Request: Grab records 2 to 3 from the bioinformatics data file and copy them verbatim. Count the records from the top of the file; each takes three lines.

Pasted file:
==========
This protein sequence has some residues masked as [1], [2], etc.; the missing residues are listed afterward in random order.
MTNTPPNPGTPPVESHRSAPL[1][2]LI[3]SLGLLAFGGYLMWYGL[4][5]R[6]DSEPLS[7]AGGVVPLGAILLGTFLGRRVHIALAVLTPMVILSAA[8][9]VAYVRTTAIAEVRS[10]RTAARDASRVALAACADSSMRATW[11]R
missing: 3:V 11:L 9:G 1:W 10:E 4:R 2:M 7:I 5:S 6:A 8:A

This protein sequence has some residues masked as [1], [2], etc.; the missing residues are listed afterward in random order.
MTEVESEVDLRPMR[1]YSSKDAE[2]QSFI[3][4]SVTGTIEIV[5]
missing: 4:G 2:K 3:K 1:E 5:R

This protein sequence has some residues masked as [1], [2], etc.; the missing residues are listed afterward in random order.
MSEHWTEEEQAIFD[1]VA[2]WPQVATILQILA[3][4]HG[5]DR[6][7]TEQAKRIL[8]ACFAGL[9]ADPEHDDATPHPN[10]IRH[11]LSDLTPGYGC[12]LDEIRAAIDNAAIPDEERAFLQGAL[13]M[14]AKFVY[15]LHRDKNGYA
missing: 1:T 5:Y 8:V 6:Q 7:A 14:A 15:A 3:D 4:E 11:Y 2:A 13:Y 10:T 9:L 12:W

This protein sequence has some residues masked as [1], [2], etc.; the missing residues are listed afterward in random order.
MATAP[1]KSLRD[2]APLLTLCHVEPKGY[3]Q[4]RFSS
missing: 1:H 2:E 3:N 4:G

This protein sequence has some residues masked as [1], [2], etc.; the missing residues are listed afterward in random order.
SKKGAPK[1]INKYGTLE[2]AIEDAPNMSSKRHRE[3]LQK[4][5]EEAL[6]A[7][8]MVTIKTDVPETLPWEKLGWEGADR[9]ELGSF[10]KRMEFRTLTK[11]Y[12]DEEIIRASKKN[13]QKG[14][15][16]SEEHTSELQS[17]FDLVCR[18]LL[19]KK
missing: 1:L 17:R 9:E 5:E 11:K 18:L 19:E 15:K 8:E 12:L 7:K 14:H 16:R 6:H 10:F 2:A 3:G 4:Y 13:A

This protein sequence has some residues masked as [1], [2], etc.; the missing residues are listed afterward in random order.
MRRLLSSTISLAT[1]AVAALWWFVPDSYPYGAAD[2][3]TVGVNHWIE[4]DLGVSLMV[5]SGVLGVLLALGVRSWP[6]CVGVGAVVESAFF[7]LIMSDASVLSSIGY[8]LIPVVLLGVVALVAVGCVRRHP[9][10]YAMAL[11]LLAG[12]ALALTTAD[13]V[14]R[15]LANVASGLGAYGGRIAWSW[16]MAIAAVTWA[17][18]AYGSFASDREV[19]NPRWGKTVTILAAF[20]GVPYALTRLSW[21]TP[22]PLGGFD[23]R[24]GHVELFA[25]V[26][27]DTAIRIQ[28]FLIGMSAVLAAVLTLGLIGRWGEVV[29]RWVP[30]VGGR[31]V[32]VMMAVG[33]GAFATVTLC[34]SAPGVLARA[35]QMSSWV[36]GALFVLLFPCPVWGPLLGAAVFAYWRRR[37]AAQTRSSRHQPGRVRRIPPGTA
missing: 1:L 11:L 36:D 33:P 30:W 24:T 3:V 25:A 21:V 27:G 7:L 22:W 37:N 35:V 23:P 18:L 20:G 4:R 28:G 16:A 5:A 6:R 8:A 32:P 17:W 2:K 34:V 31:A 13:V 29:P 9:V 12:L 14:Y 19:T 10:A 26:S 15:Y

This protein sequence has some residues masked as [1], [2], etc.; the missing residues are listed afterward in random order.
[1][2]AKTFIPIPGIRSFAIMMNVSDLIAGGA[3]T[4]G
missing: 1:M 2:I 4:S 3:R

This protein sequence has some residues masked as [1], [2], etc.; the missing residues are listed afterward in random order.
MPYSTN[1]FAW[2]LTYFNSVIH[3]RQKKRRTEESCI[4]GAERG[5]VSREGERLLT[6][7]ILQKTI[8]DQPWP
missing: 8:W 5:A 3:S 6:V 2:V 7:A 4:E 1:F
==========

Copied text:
This protein sequence has some residues masked as [1], [2], etc.; the missing residues are listed afterward in random order.
MTEVESEVDLRPMR[1]YSSKDAE[2]QSFI[3][4]SVTGTIEIV[5]
missing: 4:G 2:K 3:K 1:E 5:R

This protein sequence has some residues masked as [1], [2], etc.; the missing residues are listed afterward in random order.
MSEHWTEEEQAIFD[1]VA[2]WPQVATILQILA[3][4]HG[5]DR[6][7]TEQAKRIL[8]ACFAGL[9]ADPEHDDATPHPN[10]IRH[11]LSDLTPGYGC[12]LDEIRAAIDNAAIPDEERAFLQGAL[13]M[14]AKFVY[15]LHRDKNGYA
missing: 1:T 5:Y 8:V 6:Q 7:A 14:A 15:A 3:D 4:E 11:Y 2:A 13:Y 10:T 9:L 12:W